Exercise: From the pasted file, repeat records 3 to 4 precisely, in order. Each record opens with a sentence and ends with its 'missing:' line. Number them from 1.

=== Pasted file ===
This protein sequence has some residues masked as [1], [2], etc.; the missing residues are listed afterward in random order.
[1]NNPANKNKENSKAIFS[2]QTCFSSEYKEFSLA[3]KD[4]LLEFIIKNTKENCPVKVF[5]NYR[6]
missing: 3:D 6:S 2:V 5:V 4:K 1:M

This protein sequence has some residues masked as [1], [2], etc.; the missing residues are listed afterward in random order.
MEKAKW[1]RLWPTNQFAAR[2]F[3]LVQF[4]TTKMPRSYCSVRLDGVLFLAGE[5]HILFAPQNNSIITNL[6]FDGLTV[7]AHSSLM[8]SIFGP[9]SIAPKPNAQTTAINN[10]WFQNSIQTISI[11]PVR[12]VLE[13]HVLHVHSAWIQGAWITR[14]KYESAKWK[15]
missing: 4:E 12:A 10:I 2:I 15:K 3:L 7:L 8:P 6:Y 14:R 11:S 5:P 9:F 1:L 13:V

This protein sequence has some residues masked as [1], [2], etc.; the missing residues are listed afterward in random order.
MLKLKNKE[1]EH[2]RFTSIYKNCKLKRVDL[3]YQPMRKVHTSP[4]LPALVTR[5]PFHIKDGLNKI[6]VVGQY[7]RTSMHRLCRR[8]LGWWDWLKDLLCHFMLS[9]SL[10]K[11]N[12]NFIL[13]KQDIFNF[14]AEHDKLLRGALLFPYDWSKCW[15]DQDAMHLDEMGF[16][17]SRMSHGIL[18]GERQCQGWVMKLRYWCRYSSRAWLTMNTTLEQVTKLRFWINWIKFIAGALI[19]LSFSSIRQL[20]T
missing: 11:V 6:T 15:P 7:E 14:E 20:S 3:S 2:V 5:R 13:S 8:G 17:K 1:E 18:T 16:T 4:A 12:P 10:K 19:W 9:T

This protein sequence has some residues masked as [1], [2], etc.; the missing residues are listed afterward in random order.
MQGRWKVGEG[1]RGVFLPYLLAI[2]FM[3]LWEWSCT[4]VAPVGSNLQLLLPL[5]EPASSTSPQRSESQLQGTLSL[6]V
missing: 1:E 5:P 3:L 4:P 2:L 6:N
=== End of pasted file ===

This protein sequence has some residues masked as [1], [2], etc.; the missing residues are listed afterward in random order.
MLKLKNKE[1]EH[2]RFTSIYKNCKLKRVDL[3]YQPMRKVHTSP[4]LPALVTR[5]PFHIKDGLNKI[6]VVGQY[7]RTSMHRLCRR[8]LGWWDWLKDLLCHFMLS[9]SL[10]K[11]N[12]NFIL[13]KQDIFNF[14]AEHDKLLRGALLFPYDWSKCW[15]DQDAMHLDEMGF[16][17]SRMSHGIL[18]GERQCQGWVMKLRYWCRYSSRAWLTMNTTLEQVTKLRFWINWIKFIAGALI[19]LSFSSIRQL[20]T
missing: 11:V 6:T 15:P 7:E 14:E 20:S 3:S 2:V 5:R 13:S 8:G 17:K 1:E 18:T 16:T 4:A 12:P 10:K 19:W 9:T

This protein sequence has some residues masked as [1], [2], etc.; the missing residues are listed afterward in random order.
MQGRWKVGEG[1]RGVFLPYLLAI[2]FM[3]LWEWSCT[4]VAPVGSNLQLLLPL[5]EPASSTSPQRSESQLQGTLSL[6]V
missing: 1:E 5:P 3:L 4:P 2:L 6:N